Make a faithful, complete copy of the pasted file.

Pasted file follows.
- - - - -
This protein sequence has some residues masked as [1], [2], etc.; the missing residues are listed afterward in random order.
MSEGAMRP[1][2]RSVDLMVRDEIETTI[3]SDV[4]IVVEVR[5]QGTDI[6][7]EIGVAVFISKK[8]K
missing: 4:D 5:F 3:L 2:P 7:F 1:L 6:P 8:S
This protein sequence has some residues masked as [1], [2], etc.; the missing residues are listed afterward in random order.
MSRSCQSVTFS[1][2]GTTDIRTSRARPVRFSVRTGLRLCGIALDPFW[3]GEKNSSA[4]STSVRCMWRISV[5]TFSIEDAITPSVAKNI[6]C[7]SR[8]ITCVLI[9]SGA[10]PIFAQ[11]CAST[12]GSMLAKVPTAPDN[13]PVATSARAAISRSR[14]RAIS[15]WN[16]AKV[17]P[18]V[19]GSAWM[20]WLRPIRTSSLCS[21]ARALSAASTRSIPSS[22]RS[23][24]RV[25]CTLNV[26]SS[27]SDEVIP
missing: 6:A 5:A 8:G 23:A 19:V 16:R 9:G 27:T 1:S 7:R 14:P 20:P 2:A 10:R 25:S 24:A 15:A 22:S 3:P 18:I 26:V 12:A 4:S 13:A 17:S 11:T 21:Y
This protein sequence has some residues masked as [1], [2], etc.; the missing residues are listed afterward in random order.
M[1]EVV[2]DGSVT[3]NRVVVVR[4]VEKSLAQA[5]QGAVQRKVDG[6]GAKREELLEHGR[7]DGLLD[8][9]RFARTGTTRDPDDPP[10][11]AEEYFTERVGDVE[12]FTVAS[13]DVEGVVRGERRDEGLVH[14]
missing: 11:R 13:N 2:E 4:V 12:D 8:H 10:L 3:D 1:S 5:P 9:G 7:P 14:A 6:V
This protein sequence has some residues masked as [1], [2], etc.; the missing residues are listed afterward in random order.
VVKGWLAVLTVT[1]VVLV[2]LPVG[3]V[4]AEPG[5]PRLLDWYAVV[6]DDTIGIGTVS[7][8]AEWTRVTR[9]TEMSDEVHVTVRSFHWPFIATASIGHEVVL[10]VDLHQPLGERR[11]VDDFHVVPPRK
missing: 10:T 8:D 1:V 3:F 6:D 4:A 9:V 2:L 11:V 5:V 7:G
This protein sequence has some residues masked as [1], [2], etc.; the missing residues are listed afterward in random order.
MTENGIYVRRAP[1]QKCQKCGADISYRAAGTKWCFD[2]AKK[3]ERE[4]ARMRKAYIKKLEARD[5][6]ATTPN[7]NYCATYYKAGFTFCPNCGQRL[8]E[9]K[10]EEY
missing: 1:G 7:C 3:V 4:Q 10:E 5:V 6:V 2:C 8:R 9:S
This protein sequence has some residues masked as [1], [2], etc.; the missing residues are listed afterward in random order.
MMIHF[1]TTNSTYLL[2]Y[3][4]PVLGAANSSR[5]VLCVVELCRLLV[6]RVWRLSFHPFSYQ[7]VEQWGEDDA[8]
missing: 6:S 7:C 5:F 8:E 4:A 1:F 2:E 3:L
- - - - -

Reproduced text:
This protein sequence has some residues masked as [1], [2], etc.; the missing residues are listed afterward in random order.
MSEGAMRP[1][2]RSVDLMVRDEIETTI[3]SDV[4]IVVEVR[5]QGTDI[6][7]EIGVAVFISKK[8]K
missing: 4:D 5:F 3:L 2:P 7:F 1:L 6:P 8:S
This protein sequence has some residues masked as [1], [2], etc.; the missing residues are listed afterward in random order.
MSRSCQSVTFS[1][2]GTTDIRTSRARPVRFSVRTGLRLCGIALDPFW[3]GEKNSSA[4]STSVRCMWRISV[5]TFSIEDAITPSVAKNI[6]C[7]SR[8]ITCVLI[9]SGA[10]PIFAQ[11]CAST[12]GSMLAKVPTAPDN[13]PVATSARAAISRSR[14]RAIS[15]WN[16]AKV[17]P[18]V[19]GSAWM[20]WLRPIRTSSLCS[21]ARALSAASTRSIPSS[22]RS[23][24]RV[25]CTLNV[26]SS[27]SDEVIP
missing: 6:A 5:A 8:G 23:A 19:V 16:R 9:G 27:T 1:S 7:R 14:P 20:P 2:A 10:R 25:S 24:A 15:A 22:S 3:P 18:I 26:V 12:A 4:S 13:A 17:S 11:T 21:Y
This protein sequence has some residues masked as [1], [2], etc.; the missing residues are listed afterward in random order.
M[1]EVV[2]DGSVT[3]NRVVVVR[4]VEKSLAQA[5]QGAVQRKVDG[6]GAKREELLEHGR[7]DGLLD[8][9]RFARTGTTRDPDDPP[10][11]AEEYFTERVGDVE[12]FTVAS[13]DVEGVVRGERRDEGLVH[14]
missing: 11:R 13:N 2:E 4:V 12:D 8:H 10:L 3:D 1:S 5:P 9:G 7:P 14:A 6:V
This protein sequence has some residues masked as [1], [2], etc.; the missing residues are listed afterward in random order.
VVKGWLAVLTVT[1]VVLV[2]LPVG[3]V[4]AEPG[5]PRLLDWYAVV[6]DDTIGIGTVS[7][8]AEWTRVTR[9]TEMSDEVHVTVRSFHWPFIATASIGHEVVL[10]VDLHQPLGERR[11]VDDFHVVPPRK
missing: 10:T 8:D 1:V 3:F 6:D 4:A 9:V 2:L 11:V 5:V 7:G
This protein sequence has some residues masked as [1], [2], etc.; the missing residues are listed afterward in random order.
MTENGIYVRRAP[1]QKCQKCGADISYRAAGTKWCFD[2]AKK[3]ERE[4]ARMRKAYIKKLEARD[5][6]ATTPN[7]NYCATYYKAGFTFCPNCGQRL[8]E[9]K[10]EEY
missing: 1:G 7:C 3:V 4:Q 10:E 5:V 6:V 2:C 8:R 9:S
This protein sequence has some residues masked as [1], [2], etc.; the missing residues are listed afterward in random order.
MMIHF[1]TTNSTYLL[2]Y[3][4]PVLGAANSSR[5]VLCVVELCRLLV[6]RVWRLSFHPFSYQ[7]VEQWGEDDA[8]
missing: 6:S 7:C 5:F 8:E 4:A 1:F 2:E 3:L